Date of Award
Doctor of Philosophy
John Lounsbury, Wes Morgan, David Bassett
Scientific literature is abundant with studies examining the physiologic effects of various physical and/or psychological stressors to animal and human organisms. A current review of the literature includes a number of studies examining the effects of one such stressor - sexual or copulative activity - on various rodent species. No such empirical examination of responses has been found utilizing human participants. The present research examined the physiologic effects of sexual activity on the salivary secretory Immunoglobulin A (SIgA) and salivary cortisol levels of married individuals after sexual activity, when compared to their levels prior to activity. Twenty-four married couples submitted saliva samples and answered questionnaires prior to and after a bout of their regular sexual activity. Gender differences in these levels were found. Results also indicated that both S-IgA and salivary cortisol levels rose significantly after sexual activity in both male and female participants. The magnitude of these changes was not significantly different between males and females. Additionally, in males, S-IgA levels after sexual intercourse were inversely related to duration of intromissive activity. No relationship between frequency of sexual intercourse per week, or psychological affect and S-IgA levels was found. Implications are discussed.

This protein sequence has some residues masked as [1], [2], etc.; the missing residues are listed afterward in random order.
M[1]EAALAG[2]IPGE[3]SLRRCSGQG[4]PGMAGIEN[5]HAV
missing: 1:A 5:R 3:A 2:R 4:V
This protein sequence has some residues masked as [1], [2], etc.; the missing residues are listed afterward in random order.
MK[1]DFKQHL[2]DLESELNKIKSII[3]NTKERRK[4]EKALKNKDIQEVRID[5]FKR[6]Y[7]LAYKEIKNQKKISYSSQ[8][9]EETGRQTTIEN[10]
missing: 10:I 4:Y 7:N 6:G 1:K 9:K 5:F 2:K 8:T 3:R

Siciliani, Jennifer Lorraine, "The effect of sexual activity on secretory Immunoglobulin A and cortisol levels in married couples. " PhD diss., University of Tennessee, 2000.